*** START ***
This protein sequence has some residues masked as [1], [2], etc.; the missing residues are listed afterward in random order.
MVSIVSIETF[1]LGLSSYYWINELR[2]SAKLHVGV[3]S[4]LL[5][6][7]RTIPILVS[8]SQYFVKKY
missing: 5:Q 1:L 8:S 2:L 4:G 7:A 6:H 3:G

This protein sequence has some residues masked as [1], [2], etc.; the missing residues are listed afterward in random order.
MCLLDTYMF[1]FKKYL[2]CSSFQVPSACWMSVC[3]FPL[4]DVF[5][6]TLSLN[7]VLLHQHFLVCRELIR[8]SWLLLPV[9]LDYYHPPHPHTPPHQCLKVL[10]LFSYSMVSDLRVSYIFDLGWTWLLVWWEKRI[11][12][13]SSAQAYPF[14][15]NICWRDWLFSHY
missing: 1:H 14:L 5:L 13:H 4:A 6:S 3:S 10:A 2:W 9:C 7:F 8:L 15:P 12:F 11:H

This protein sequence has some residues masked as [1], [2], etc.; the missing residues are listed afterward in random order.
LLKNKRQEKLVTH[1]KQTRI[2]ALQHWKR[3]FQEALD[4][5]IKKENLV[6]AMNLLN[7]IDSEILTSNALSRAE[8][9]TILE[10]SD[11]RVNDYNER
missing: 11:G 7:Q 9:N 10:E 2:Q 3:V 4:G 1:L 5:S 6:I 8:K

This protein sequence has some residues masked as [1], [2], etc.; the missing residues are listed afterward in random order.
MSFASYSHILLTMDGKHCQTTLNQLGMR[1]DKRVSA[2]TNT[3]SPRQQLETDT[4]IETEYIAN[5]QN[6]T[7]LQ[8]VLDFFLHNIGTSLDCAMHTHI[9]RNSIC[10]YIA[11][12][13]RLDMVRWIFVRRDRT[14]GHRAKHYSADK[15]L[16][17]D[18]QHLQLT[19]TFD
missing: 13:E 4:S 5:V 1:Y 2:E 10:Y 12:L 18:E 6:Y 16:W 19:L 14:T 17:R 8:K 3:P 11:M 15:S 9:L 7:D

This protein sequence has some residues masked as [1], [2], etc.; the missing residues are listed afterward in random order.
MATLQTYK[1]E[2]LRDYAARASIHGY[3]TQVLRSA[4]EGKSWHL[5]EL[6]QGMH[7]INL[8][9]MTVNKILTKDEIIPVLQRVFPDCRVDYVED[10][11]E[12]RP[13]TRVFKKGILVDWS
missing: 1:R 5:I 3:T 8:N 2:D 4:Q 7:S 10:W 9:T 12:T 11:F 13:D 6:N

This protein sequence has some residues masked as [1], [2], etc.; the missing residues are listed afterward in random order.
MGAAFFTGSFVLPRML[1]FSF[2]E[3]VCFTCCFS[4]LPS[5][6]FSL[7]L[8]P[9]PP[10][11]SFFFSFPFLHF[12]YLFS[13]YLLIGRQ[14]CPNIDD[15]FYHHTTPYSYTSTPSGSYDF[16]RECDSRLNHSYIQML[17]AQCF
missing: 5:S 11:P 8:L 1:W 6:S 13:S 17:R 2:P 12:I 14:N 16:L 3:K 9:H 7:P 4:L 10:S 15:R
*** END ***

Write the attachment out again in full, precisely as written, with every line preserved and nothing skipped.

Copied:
This protein sequence has some residues masked as [1], [2], etc.; the missing residues are listed afterward in random order.
MVSIVSIETF[1]LGLSSYYWINELR[2]SAKLHVGV[3]S[4]LL[5][6][7]RTIPILVS[8]SQYFVKKY
missing: 5:Q 1:L 8:S 2:L 4:G 7:A 6:H 3:G

This protein sequence has some residues masked as [1], [2], etc.; the missing residues are listed afterward in random order.
MCLLDTYMF[1]FKKYL[2]CSSFQVPSACWMSVC[3]FPL[4]DVF[5][6]TLSLN[7]VLLHQHFLVCRELIR[8]SWLLLPV[9]LDYYHPPHPHTPPHQCLKVL[10]LFSYSMVSDLRVSYIFDLGWTWLLVWWEKRI[11][12][13]SSAQAYPF[14][15]NICWRDWLFSHY
missing: 1:H 14:L 5:L 13:H 4:A 6:S 3:S 10:A 2:W 9:C 7:F 8:L 15:P 12:F 11:H

This protein sequence has some residues masked as [1], [2], etc.; the missing residues are listed afterward in random order.
LLKNKRQEKLVTH[1]KQTRI[2]ALQHWKR[3]FQEALD[4][5]IKKENLV[6]AMNLLN[7]IDSEILTSNALSRAE[8][9]TILE[10]SD[11]RVNDYNER
missing: 11:G 7:Q 9:N 10:E 2:Q 3:V 4:G 1:L 5:S 6:I 8:K

This protein sequence has some residues masked as [1], [2], etc.; the missing residues are listed afterward in random order.
MSFASYSHILLTMDGKHCQTTLNQLGMR[1]DKRVSA[2]TNT[3]SPRQQLETDT[4]IETEYIAN[5]QN[6]T[7]LQ[8]VLDFFLHNIGTSLDCAMHTHI[9]RNSIC[10]YIA[11][12][13]RLDMVRWIFVRRDRT[14]GHRAKHYSADK[15]L[16][17]D[18]QHLQLT[19]TFD
missing: 13:E 4:S 5:V 1:Y 2:E 10:Y 12:L 18:E 6:Y 16:W 19:L 14:T 17:R 8:K 3:P 11:M 15:S 9:L 7:D

This protein sequence has some residues masked as [1], [2], etc.; the missing residues are listed afterward in random order.
MATLQTYK[1]E[2]LRDYAARASIHGY[3]TQVLRSA[4]EGKSWHL[5]EL[6]QGMH[7]INL[8][9]MTVNKILTKDEIIPVLQRVFPDCRVDYVED[10][11]E[12]RP[13]TRVFKKGILVDWS
missing: 1:R 5:I 3:T 8:N 2:D 4:Q 7:S 10:W 9:T 12:T 11:F 13:D 6:N

This protein sequence has some residues masked as [1], [2], etc.; the missing residues are listed afterward in random order.
MGAAFFTGSFVLPRML[1]FSF[2]E[3]VCFTCCFS[4]LPS[5][6]FSL[7]L[8]P[9]PP[10][11]SFFFSFPFLHF[12]YLFS[13]YLLIGRQ[14]CPNIDD[15]FYHHTTPYSYTSTPSGSYDF[16]RECDSRLNHSYIQML[17]AQCF
missing: 5:S 11:P 8:L 1:W 6:S 13:S 17:R 2:P 12:I 14:N 16:L 3:K 9:H 7:P 4:L 10:S 15:R